“It is hard to tell, and that is how it should be. You see, morally we are far superior to the S-party, and we are far more favoured by the Emperor, too, because we jump higher and better than any S-man.” and to demonstrate the T’s superiority, Reldresal leaped from Gulliver’s left knee to the right one, and continued from there: “I can humbly confess, my dear Man-Mountain, that I, simple born and bred Reldresal, am the best at Court-Jumping! That is how I got to this position, of Principal Secretary for Private Affairs.”

      “Quite impressive” said Gulliver, nevertheless careful not to move his legs too abruptly.

      As Reldresal continued to demystify Lilliputian Court Administration, Gulliver’s admiration of the Emperor was increasing with every new piece of information:


      The Emperor demonstrated immense fairness in his power-distribution among his cabinet members. Though he himself was a descendent of one of the Lilliputians greatest warriors, he seemed to have a place in his heart for all Lilliputians, no matter from what breed they came.


      Supported for many generations by the Shumclum Clan of high priests, all the Emperors were considered, for moons immemorial, to be supported not only by all Lilliputians, but more importantly by Lilliputian deities.

      There is irrefutable evidence and many predictions relating to the eternal superiority of the Emperors, in the Holly Blundecral [83], which was dictated by the Gods to the first Shumclum. The same Gods that installed the Shumclum Clan as their representatives, according to the Shumclums protestations. Only the Shumclums were able to interpret and clarify to the Lilliputian masses, the seemingly contradicting messages written in the Holly Blundecral.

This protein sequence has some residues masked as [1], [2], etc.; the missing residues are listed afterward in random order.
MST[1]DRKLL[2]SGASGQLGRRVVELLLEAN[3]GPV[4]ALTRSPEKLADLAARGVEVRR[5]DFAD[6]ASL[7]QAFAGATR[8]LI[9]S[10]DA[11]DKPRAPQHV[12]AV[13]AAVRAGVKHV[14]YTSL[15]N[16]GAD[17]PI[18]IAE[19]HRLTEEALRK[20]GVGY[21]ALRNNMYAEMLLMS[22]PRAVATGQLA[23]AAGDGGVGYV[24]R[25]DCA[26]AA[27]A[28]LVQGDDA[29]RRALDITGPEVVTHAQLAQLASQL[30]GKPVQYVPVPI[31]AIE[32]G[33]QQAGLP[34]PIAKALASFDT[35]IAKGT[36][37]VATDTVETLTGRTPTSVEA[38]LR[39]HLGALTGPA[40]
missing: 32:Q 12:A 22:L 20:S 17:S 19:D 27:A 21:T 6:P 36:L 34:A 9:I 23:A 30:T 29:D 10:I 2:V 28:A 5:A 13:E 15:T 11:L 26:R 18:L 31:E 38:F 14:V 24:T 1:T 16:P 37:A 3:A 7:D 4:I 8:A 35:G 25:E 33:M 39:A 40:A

The Emperor, in his benevolence, gave the high-heeled, red-cladded T-Party members far more seats in his Administration, more than he gave to the low-heeled, green S’s, explaining that thus he is mirroring their popularity among the Lilliputians.


      Each seat of the T-Party was representing a different aspect of Lilliputian’s life, such as the Weather, the Wavelets, the Sun and almost every Star, while the minority S’s were holding four seats in all: The Gifts to the Crown (as they called the Tax Enforcement Office[84],) The Maintenance of The Gifts to the Crown (as they called the Treasury[85],) The Ministry of Internal Peace (as they called the Police Force[86],) and the Ministry of External Peace (as they called the Army[87].)